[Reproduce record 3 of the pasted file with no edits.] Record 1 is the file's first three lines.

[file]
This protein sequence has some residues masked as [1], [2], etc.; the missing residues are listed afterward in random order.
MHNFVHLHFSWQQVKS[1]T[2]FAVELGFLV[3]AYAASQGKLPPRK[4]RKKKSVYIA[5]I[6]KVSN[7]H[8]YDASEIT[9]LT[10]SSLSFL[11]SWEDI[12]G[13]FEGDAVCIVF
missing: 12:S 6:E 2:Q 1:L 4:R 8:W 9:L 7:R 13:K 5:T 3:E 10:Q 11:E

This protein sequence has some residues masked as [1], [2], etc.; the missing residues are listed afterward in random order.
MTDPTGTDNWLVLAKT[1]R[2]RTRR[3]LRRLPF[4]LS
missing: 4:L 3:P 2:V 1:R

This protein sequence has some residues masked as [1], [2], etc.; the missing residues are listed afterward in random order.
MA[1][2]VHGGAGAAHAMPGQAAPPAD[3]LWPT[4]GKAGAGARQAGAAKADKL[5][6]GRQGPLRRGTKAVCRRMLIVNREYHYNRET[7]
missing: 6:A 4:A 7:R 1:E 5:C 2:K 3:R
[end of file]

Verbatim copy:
This protein sequence has some residues masked as [1], [2], etc.; the missing residues are listed afterward in random order.
MA[1][2]VHGGAGAAHAMPGQAAPPAD[3]LWPT[4]GKAGAGARQAGAAKADKL[5][6]GRQGPLRRGTKAVCRRMLIVNREYHYNRET[7]
missing: 6:A 4:A 7:R 1:E 5:C 2:K 3:R